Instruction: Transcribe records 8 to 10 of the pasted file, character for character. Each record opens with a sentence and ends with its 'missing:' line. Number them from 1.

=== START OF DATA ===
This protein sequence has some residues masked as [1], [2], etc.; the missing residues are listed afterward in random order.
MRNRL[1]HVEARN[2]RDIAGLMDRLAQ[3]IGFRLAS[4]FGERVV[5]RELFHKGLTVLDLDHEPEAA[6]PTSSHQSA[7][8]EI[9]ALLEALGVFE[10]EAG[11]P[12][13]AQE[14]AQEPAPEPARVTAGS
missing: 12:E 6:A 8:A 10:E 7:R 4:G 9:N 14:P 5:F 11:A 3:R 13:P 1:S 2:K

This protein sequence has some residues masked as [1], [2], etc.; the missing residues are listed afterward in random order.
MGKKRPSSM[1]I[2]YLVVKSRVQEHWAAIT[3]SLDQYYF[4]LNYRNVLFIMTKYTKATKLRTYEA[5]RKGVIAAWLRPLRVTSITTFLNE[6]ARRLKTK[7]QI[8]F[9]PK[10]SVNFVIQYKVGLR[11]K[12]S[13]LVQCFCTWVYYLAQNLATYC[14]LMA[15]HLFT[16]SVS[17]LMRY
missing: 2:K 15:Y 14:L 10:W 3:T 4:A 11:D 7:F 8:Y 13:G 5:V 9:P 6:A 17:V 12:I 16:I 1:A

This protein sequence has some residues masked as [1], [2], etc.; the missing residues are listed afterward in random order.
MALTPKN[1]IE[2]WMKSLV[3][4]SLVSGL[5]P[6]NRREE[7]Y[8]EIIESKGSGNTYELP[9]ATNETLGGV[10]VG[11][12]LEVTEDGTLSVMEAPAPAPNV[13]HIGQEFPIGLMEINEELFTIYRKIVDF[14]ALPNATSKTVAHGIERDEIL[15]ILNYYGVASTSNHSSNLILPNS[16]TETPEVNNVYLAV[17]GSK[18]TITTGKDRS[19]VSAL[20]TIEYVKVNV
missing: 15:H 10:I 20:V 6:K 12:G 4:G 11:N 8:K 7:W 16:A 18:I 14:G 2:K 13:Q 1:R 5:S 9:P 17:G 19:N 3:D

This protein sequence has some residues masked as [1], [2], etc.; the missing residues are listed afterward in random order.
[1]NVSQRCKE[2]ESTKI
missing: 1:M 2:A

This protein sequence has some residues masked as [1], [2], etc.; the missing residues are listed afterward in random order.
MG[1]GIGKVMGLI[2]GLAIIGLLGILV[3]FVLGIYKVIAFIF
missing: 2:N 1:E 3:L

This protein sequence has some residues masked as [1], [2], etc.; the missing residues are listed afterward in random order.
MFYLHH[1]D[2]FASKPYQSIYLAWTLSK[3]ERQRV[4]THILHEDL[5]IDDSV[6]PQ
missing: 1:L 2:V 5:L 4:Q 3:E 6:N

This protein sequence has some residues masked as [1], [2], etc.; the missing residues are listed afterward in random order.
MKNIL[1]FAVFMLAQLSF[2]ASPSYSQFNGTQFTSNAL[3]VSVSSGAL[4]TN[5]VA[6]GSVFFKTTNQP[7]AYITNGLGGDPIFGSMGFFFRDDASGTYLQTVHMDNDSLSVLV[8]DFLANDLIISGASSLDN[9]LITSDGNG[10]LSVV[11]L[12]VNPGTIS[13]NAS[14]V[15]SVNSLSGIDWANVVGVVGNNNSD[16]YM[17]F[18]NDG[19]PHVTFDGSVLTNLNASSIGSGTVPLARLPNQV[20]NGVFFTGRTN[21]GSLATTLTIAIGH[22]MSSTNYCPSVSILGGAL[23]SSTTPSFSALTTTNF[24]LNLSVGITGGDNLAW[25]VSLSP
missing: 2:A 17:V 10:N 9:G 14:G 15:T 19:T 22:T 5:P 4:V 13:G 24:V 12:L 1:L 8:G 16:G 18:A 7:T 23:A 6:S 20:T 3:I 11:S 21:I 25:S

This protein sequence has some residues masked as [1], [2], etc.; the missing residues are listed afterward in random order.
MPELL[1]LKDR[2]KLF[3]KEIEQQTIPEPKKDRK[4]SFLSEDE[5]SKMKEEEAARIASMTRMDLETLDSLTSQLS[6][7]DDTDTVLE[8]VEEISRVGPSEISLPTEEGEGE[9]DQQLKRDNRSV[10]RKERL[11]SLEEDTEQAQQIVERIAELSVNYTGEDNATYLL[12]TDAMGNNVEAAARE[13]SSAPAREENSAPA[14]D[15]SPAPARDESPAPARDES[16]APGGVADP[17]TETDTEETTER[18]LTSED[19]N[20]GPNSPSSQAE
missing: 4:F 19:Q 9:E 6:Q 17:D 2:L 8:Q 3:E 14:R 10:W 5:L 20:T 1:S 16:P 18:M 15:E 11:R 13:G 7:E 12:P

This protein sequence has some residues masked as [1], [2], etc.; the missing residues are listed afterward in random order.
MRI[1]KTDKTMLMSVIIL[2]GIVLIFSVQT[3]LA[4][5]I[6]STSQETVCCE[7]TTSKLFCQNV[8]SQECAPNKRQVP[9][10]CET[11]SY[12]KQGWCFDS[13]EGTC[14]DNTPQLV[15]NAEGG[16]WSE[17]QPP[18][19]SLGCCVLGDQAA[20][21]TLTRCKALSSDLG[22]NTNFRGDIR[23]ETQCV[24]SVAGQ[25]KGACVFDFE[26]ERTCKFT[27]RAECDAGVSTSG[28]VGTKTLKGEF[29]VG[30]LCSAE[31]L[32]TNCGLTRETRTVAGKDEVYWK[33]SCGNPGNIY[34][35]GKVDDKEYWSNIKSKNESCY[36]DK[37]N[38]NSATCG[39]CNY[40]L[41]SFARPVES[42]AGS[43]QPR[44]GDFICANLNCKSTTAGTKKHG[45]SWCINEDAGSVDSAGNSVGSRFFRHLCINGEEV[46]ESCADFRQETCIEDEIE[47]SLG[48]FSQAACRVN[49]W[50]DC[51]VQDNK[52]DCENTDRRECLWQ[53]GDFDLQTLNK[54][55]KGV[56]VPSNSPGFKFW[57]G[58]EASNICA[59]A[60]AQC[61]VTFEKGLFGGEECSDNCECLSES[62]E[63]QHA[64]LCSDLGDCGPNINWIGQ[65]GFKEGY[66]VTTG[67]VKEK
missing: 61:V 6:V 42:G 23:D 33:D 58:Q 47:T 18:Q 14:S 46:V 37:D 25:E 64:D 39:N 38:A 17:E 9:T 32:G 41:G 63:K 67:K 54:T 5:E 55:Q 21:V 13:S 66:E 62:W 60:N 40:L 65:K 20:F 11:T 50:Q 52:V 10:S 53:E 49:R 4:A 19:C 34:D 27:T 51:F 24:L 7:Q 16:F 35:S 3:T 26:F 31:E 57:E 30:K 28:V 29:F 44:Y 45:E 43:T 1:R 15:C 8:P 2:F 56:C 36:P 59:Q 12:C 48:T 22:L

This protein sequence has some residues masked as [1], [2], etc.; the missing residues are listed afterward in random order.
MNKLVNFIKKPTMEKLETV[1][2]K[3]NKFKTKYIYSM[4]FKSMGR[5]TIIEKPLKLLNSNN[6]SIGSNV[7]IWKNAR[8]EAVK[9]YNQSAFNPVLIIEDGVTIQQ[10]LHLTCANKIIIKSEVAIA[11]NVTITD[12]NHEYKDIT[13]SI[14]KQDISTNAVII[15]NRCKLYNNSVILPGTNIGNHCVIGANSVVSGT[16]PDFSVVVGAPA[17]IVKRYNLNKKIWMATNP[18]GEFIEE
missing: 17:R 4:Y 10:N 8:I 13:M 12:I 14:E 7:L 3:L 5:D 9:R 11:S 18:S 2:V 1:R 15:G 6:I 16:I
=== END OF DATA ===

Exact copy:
This protein sequence has some residues masked as [1], [2], etc.; the missing residues are listed afterward in random order.
MPELL[1]LKDR[2]KLF[3]KEIEQQTIPEPKKDRK[4]SFLSEDE[5]SKMKEEEAARIASMTRMDLETLDSLTSQLS[6][7]DDTDTVLE[8]VEEISRVGPSEISLPTEEGEGE[9]DQQLKRDNRSV[10]RKERL[11]SLEEDTEQAQQIVERIAELSVNYTGEDNATYLL[12]TDAMGNNVEAAARE[13]SSAPAREENSAPA[14]D[15]SPAPARDESPAPARDES[16]APGGVADP[17]TETDTEETTER[18]LTSED[19]N[20]GPNSPSSQAE
missing: 4:F 19:Q 9:E 6:Q 17:D 2:L 8:Q 3:E 14:R 10:W 5:L 20:T 1:S 16:P 18:M 15:E 11:R 13:G 7:E 12:P

This protein sequence has some residues masked as [1], [2], etc.; the missing residues are listed afterward in random order.
MRI[1]KTDKTMLMSVIIL[2]GIVLIFSVQT[3]LA[4][5]I[6]STSQETVCCE[7]TTSKLFCQNV[8]SQECAPNKRQVP[9][10]CET[11]SY[12]KQGWCFDS[13]EGTC[14]DNTPQLV[15]NAEGG[16]WSE[17]QPP[18][19]SLGCCVLGDQAA[20][21]TLTRCKALSSDLG[22]NTNFRGDIR[23]ETQCV[24]SVAGQ[25]KGACVFDFE[26]ERTCKFT[27]RAECDAGVSTSG[28]VGTKTLKGEF[29]VG[30]LCSAE[31]L[32]TNCGLTRETRTVAGKDEVYWK[33]SCGNPGNIY[34][35]GKVDDKEYWSNIKSKNESCY[36]DK[37]N[38]NSATCG[39]CNY[40]L[41]SFARPVES[42]AGS[43]QPR[44]GDFICANLNCKSTTAGTKKHG[45]SWCINEDAGSVDSAGNSVGSRFFRHLCINGEEV[46]ESCADFRQETCIEDEIE[47]SLG[48]FSQAACRVN[49]W[50]DC[51]VQDNK[52]DCENTDRRECLWQ[53]GDFDLQTLNK[54][55]KGV[56]VPSNSPGFKFW[57]G[58]EASNICA[59]A[60]AQC[61]VTFEKGLFGGEECSDNCECLSES[62]E[63]QHA[64]LCSDLGDCGPNINWIGQ[65]GFKEGY[66]VTTG[67]VKEK
missing: 61:V 6:V 42:G 23:D 33:D 58:Q 47:T 18:Q 14:S 46:V 37:D 25:E 64:D 39:N 38:A 17:E 9:T 32:G 41:G 63:K 67:K 54:T 5:E 55:Q 21:V 13:S 66:E 62:W 60:N 40:L 65:K 20:F 11:T 50:Q 52:V 10:S 53:E 49:R 4:A 19:C 34:D 27:T 51:F 24:L 7:Q 16:F 35:S 3:T 26:F 31:E 57:E 30:K 28:V 29:F 44:Y 45:E 43:T 1:R 15:C 8:P 2:F 56:C 36:P 59:Q 12:C 48:T 22:L

This protein sequence has some residues masked as [1], [2], etc.; the missing residues are listed afterward in random order.
MNKLVNFIKKPTMEKLETV[1][2]K[3]NKFKTKYIYSM[4]FKSMGR[5]TIIEKPLKLLNSNN[6]SIGSNV[7]IWKNAR[8]EAVK[9]YNQSAFNPVLIIEDGVTIQQ[10]LHLTCANKIIIKSEVAIA[11]NVTITD[12]NHEYKDIT[13]SI[14]KQDISTNAVII[15]NRCKLYNNSVILPGTNIGNHCVIGANSVVSGT[16]PDFSVVVGAPA[17]IVKRYNLNKKIWMATNP[18]GEFIEE
missing: 17:R 4:Y 10:N 8:I 13:M 12:I 14:E 7:L 3:L 5:D 9:R 11:S 18:S 2:V 1:R 15:G 6:I 16:I